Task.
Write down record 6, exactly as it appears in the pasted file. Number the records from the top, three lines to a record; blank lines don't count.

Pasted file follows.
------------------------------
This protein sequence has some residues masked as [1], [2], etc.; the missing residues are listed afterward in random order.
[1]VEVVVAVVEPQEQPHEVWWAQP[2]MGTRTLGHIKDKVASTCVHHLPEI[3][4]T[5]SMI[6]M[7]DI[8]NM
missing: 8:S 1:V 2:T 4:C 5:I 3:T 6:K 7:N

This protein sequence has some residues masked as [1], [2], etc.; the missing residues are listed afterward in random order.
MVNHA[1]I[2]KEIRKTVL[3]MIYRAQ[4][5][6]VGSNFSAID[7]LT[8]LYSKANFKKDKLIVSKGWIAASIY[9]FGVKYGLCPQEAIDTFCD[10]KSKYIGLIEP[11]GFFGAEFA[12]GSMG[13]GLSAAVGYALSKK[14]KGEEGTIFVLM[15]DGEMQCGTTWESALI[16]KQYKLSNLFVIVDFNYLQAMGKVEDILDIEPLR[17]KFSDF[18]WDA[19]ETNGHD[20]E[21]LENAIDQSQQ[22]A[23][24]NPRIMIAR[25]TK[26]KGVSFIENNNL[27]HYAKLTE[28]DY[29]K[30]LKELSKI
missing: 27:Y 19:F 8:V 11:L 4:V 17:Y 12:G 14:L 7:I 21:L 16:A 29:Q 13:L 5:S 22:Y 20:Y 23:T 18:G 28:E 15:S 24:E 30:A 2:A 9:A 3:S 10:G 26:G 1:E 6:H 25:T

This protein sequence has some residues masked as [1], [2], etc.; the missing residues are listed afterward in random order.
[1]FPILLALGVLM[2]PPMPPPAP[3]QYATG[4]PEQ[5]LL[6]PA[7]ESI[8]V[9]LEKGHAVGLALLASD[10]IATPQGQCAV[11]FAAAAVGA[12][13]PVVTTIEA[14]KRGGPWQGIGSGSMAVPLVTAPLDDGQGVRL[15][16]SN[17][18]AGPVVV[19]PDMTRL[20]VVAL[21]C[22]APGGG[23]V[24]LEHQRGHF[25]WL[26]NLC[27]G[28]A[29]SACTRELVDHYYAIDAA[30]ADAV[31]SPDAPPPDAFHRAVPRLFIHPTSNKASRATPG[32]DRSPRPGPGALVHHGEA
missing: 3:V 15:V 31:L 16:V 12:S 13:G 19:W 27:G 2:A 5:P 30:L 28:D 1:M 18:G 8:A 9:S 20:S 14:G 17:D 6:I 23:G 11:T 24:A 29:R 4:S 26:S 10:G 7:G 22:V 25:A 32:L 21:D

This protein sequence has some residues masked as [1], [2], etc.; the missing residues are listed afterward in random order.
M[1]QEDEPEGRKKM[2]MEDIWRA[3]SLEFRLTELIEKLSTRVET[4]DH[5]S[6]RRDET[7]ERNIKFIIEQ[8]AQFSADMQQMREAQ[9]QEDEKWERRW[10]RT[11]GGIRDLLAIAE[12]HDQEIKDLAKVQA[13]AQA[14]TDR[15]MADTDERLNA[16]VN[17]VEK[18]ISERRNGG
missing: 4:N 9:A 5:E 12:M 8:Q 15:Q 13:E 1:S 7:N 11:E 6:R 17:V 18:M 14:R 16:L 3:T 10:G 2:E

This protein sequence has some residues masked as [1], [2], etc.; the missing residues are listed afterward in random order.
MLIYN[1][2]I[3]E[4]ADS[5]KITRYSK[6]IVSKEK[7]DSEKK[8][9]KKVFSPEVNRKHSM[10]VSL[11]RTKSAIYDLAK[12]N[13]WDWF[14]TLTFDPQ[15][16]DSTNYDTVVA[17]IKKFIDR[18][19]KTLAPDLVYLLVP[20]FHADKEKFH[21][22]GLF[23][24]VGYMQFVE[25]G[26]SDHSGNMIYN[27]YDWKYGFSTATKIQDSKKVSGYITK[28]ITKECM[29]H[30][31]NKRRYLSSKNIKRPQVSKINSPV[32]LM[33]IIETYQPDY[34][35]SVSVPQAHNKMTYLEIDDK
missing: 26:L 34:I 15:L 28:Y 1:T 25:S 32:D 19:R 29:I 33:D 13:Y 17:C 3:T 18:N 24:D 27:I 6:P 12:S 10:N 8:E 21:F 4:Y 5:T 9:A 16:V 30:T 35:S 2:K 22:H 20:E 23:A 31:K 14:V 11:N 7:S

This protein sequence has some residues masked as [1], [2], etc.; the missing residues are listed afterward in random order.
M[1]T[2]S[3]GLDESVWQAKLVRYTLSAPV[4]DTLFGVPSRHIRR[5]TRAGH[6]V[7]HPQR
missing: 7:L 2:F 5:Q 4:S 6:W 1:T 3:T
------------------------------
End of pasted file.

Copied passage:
This protein sequence has some residues masked as [1], [2], etc.; the missing residues are listed afterward in random order.
M[1]T[2]S[3]GLDESVWQAKLVRYTLSAPV[4]DTLFGVPSRHIRR[5]TRAGH[6]V[7]HPQR
missing: 7:L 2:F 5:Q 4:S 6:W 1:T 3:T